When Johnny Carson was in his golden years as the host of The Tonight Show, when Yo! MTV Raps introduced Hip-hop music to Generation X, when George Herbert Walker Bush started a potential presidential dynasty in his clan, comedian Arsenio Hall took on the challenge of bringing a younger, hipper, and politically aware audience to late night television.
The Arsenio Hall Show had three strikes against it from the start.
First, it was syndicated. Would Paramount’s syndication strength match the entrenched power of NBC in marketing, advertising dollars, and ratings?
Second, Hall was competing against a television goliath. Carson had defeated several competitors before Hall’s entry into the late night programming arena. Joey Bishop, Dick Cavett, Pat Sajak, Alan Thicke, Merv Griffin, David Brenner, Jerry Lewis, Sammy Davis, Jr., and Joan Rivers. Could he take away the throne of the King of Late Night?
Third, Hall had experience in the FOX late night experiment titled The Late Show, which premiered in 1986. It initially starred Joan Rivers, but she left in 1987. Hall took over; the show left the airwaves in 1988. Could lightning strike after this failed attempt in the late night time slot?
The answers are yes, yes, and yes.
In 1989, Paramount began syndicating The Arsenio Hall Show. With an eye-catching set bathed in blue, an upbeat band, and outstanding guests, The Arsenio Hall Show easily captured the younger generation.
On November 7, 1991, Magic Johnson revealed to the world that he was HIV positive. He then appeared on The Arsenio Hall Show, accompanying Hall to center stage at the opening of the show to a standing ovation.
In the wake of confusion, controversy, and prejudice in the early days of HIV and AIDS, Hall showed courage, class, and sensitivity by not only hosting Johnson, a close friend, but also giving him the opportunity to share his plight with the country.
Another hallmark moment took place in 1992, when Democratic presidential candidate Bill Clinton played the saxophone. No empirical evidence exists to prove the nexus between Clinton’s appearance and his election victory in 1992, but it does beg the question whether it had an effect.
The Arsenio Hall Show was not without controversy. For example, Andrew Dice Clay, the polar opposite of political correctness, appeared on the show twice. Members of Queer Nation disrupted two tapings to challenge Hall about the lack of gay and lesbian guests. Additionally, Hall opined about the 1992 Los Angeles riots, rather than avoiding the hot-button topic. Perhaps the moment with the deepest controversy, though, was Nation of Islam leader Louis Farrakhan’s appearance; Hall endured harsh attacks for what critics described as softball questions during the interview.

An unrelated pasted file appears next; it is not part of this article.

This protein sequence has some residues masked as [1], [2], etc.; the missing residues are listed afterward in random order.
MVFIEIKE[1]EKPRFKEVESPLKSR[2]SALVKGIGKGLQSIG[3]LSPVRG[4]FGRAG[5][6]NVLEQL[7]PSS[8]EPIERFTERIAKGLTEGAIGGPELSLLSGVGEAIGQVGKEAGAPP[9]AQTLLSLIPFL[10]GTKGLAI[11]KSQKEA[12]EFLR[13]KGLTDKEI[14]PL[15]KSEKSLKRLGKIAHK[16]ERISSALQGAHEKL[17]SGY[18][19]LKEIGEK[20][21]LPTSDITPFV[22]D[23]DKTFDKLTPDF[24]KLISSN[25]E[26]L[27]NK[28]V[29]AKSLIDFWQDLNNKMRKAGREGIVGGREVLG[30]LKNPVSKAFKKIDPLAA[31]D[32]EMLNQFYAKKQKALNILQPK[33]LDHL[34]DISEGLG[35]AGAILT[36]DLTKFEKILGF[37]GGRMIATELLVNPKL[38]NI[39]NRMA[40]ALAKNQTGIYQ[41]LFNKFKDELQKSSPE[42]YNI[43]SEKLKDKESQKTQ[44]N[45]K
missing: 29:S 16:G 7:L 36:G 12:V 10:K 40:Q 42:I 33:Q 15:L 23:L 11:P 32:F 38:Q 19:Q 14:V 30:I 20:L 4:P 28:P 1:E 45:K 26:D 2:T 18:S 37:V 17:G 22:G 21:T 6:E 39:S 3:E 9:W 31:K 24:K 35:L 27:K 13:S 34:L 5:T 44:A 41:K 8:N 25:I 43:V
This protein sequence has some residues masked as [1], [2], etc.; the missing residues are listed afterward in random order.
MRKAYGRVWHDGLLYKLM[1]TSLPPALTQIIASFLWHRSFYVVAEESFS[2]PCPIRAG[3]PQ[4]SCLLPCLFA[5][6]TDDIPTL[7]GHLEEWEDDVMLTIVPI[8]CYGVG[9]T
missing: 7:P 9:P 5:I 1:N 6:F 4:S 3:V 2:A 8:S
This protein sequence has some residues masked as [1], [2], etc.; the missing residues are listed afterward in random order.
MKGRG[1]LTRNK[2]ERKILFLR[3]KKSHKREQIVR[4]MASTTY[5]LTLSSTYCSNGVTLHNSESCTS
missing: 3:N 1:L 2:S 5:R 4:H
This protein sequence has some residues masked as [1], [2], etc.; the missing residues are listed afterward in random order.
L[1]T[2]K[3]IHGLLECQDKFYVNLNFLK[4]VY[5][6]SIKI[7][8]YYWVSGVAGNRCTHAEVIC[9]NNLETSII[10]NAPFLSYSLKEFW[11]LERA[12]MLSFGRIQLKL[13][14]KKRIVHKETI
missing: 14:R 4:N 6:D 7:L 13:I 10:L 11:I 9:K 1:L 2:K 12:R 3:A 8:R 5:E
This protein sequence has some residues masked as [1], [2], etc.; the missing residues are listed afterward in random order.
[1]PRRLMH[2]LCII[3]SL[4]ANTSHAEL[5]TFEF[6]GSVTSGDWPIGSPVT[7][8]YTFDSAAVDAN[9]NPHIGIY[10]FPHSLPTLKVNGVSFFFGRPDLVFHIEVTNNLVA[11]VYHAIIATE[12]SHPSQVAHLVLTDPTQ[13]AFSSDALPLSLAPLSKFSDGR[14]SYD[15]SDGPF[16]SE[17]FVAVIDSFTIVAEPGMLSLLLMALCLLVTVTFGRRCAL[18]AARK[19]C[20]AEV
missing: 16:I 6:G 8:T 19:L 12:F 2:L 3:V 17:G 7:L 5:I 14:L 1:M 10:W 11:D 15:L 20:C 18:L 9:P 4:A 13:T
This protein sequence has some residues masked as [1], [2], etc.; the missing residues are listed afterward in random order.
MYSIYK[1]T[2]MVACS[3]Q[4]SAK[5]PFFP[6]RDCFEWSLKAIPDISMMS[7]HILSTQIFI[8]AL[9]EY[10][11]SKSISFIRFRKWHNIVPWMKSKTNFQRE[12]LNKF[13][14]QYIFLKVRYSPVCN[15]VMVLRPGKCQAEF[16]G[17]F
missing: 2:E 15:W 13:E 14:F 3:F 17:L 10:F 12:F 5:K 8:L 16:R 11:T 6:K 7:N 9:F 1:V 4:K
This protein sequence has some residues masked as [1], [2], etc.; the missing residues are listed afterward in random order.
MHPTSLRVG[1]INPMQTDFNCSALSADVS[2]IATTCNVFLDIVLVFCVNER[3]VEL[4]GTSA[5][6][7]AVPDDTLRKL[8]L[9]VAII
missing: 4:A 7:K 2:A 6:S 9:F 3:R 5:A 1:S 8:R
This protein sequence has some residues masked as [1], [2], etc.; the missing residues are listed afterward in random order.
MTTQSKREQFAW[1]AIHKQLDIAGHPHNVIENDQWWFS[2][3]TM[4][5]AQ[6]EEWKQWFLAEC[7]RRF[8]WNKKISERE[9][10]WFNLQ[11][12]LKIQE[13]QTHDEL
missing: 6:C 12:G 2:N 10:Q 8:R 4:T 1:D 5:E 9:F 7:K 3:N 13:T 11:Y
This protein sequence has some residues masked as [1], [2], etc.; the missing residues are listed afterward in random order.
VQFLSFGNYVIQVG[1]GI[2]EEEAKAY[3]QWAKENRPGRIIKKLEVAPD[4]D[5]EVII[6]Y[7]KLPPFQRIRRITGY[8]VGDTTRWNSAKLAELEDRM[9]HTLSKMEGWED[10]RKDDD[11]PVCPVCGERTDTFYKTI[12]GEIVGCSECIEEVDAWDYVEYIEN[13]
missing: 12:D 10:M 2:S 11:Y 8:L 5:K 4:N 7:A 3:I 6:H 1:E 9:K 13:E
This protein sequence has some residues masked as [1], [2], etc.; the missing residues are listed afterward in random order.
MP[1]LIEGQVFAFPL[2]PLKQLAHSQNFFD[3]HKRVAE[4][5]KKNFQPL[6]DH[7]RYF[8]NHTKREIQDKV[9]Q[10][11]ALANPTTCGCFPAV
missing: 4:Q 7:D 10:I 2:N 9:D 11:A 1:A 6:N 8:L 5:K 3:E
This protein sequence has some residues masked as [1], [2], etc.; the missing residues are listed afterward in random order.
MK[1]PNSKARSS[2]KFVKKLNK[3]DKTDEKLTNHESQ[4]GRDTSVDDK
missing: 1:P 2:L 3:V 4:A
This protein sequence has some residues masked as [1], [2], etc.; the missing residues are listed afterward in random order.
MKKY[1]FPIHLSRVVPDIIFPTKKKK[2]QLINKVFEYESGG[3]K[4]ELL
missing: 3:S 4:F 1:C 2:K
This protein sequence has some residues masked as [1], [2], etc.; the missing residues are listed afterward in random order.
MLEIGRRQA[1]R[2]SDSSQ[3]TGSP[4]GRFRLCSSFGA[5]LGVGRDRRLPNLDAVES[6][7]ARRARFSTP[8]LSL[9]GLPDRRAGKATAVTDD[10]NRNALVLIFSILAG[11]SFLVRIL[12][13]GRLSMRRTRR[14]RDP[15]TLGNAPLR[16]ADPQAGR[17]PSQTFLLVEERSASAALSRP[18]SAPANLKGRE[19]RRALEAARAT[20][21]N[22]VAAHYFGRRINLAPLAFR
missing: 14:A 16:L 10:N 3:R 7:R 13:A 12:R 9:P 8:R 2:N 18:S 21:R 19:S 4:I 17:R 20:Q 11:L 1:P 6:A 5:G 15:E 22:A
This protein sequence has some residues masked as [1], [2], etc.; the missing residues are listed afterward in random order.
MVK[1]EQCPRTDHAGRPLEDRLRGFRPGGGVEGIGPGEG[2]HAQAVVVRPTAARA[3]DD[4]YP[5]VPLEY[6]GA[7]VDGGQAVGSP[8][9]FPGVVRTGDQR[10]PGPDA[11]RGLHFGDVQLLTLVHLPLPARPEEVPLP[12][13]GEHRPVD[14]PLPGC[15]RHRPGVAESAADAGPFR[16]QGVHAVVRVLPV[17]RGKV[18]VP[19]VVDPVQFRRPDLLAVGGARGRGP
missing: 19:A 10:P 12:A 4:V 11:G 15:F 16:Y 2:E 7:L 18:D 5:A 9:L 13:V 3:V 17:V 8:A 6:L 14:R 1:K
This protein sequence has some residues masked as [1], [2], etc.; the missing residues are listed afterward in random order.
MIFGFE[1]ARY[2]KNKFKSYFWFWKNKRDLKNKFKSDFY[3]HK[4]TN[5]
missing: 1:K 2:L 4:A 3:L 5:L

Saturday Night Live poked fun at The Arsenio Hall Show in two sketches.
Rob Lowe starred as Arsenio Beckman, a late night television talk show host with Hall’s mannerisms and an homage to then NBC programming executive Preston Beckman. Dana Carvey played Johnny Carson on The Carsenio Show sketch, complete with takeoffs on Hall’s wardrobe, haircut, and jokes. It also borrowed from the opening and the set of The Arsenio Hall Show.
In 1994, Paramount ended the run of The Arsenio Hall Show. Nearly 20 years later, in 2013, Hall attempted a late night comeback in syndication. His new show lasted one season.
Share this post
Tags: 1986, 1987, 1988, 1989, 1992, 1994, AIDS, Alan Thicke, Andrew Dice Clay, Arsenio Beckman, Arsenio Hall, David Brenner, David Carvey, Dick Cavett, FOX, Generation X, George Herbert Walker Bush, golden years, Hip-hop, Hip-hop music, HIV, Jerry Lewis, Joan Rivers, Joey Bishop, Johnny Carson, King of Late Night, Los Angeles, Los Angeles riots, Louis Farrakhan, Magic Johnson, Merv Griffin, MTV, Nation of Islam, NBC, Paramount, Pat Sajak, Preston Beckman, Queer Nation, Rob Lowe, Sammy Davis, Saturday Night Live, syndication, The Arsenio Hall Show, The Late Show, The Tonight Show, Yo! MTV Raps